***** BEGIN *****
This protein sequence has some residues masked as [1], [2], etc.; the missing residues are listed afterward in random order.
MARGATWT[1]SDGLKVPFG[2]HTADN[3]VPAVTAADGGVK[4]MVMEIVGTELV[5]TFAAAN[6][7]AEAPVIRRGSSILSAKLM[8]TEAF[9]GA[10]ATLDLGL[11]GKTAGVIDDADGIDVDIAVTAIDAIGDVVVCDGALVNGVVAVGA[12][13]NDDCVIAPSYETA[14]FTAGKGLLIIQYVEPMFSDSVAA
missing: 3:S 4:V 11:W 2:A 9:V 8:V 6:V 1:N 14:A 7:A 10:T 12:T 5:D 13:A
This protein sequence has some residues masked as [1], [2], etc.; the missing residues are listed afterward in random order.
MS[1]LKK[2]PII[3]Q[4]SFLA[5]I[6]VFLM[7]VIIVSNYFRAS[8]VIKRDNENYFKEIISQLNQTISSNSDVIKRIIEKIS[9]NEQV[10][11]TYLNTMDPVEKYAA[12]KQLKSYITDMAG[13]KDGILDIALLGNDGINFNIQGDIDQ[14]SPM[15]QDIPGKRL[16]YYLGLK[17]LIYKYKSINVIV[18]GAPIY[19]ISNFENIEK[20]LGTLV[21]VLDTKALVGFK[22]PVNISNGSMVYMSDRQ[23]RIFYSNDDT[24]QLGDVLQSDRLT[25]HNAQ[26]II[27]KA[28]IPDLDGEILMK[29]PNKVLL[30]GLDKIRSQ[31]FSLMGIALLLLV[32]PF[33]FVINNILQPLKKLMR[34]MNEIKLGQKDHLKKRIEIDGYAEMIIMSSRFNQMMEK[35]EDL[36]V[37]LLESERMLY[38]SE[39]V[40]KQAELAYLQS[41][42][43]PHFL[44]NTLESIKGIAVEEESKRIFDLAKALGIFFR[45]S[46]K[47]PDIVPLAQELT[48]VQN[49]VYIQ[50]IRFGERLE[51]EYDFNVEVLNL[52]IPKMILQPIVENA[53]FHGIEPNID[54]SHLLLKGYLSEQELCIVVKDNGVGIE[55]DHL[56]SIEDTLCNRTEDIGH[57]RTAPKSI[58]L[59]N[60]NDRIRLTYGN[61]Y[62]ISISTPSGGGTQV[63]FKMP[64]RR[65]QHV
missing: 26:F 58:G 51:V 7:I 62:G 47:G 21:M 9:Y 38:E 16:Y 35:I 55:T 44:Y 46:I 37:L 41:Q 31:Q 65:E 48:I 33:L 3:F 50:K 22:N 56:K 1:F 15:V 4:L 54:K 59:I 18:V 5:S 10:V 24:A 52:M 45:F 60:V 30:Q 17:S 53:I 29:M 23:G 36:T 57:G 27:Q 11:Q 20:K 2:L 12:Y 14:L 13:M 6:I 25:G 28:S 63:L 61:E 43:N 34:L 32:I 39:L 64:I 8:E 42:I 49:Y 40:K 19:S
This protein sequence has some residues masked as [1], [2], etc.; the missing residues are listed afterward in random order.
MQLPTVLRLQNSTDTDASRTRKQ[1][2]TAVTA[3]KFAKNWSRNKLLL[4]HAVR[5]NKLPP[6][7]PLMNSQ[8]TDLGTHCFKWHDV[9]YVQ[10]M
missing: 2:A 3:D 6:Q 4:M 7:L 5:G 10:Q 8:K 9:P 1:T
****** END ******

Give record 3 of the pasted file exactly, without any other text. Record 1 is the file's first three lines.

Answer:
This protein sequence has some residues masked as [1], [2], etc.; the missing residues are listed afterward in random order.
MQLPTVLRLQNSTDTDASRTRKQ[1][2]TAVTA[3]KFAKNWSRNKLLL[4]HAVR[5]NKLPP[6][7]PLMNSQ[8]TDLGTHCFKWHDV[9]YVQ[10]M
missing: 2:A 3:D 6:Q 4:M 7:L 5:G 10:Q 8:K 9:P 1:T